In apparent connection with a foreclosure, Richardson, acting pro se, brought and FDCPA suit for failure to adequately verify debts under 15 U.S.C. § 1692(g) against Shapiro & Brown, Nationstar Mortgage and Rushmore Loan Management. In a very terse one-page memorandum opinion, the district court dismissed the case due to res judicata and the statute of limitations. It can be surmised only from the brief filed by Nationstar at the district court with its Motion to Dismiss, that Richardson had previously raised FDCPA claims in an attempt to halt the foreclosure and that those had been dismissed with prejudice.
The 4th Circuit, acting on this scant order, however, held that while res judicata bars relitigation of a cause of action if they “arise out of the same transaction or series of transactions, or the same core of operative facts.” Here, however, Shapiro & Brown had not been parties to the prior FDCPA lawsuit, even though it had served as the foreclosure attorneys for Nationstar. As to Nationstar, Richardson’s current suit was based on alleged violations that occurred subsequent to and distinct from the earlier case. It was also from those subsequent actions that the one-year FDCPA statute of limitations ran.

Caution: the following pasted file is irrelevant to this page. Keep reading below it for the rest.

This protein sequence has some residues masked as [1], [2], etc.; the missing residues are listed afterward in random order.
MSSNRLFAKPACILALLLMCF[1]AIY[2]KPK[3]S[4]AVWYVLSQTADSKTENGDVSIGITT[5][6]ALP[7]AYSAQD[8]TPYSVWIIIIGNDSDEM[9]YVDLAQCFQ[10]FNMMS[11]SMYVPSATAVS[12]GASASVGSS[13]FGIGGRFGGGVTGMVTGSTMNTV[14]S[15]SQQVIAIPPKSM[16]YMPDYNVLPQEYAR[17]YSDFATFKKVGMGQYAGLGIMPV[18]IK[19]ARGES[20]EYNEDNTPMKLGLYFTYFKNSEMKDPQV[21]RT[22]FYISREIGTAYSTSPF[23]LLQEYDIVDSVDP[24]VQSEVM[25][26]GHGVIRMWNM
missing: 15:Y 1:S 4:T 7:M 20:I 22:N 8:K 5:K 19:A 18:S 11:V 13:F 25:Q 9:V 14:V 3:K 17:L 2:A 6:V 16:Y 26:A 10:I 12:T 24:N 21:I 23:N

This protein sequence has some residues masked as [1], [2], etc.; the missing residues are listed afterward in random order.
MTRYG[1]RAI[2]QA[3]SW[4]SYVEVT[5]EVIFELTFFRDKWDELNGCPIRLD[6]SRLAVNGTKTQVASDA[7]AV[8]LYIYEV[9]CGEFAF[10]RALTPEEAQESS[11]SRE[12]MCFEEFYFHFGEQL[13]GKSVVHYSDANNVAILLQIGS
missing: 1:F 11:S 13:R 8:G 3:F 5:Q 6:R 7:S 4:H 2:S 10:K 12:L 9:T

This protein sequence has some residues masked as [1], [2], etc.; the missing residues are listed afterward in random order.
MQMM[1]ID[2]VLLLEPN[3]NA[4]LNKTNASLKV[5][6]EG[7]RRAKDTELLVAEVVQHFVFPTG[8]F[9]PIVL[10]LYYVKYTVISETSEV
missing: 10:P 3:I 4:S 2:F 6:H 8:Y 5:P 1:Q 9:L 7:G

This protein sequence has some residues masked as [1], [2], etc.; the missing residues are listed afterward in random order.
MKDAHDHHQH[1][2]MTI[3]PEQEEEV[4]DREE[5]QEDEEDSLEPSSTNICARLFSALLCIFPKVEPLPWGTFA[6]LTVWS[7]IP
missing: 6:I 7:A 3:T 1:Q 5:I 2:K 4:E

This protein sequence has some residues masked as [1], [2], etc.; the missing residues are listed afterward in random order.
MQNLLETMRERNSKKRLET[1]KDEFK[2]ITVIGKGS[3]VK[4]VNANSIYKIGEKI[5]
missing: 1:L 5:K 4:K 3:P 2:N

That notwithstanding, the 4th Circuit found that the record supported dismissal as his allegation, namely that the debt verification by the defendants were inadequate, was itself inadequate and conclusory under the Iqbal/Twombley standard.
This would seem to be a case that was rife with inadequate and conclusory pleadings and opinions, including the allegedly flawed debt validations, Richardson’s pleadings, and lastly the district court opinion.
For a copy of the decision, please see: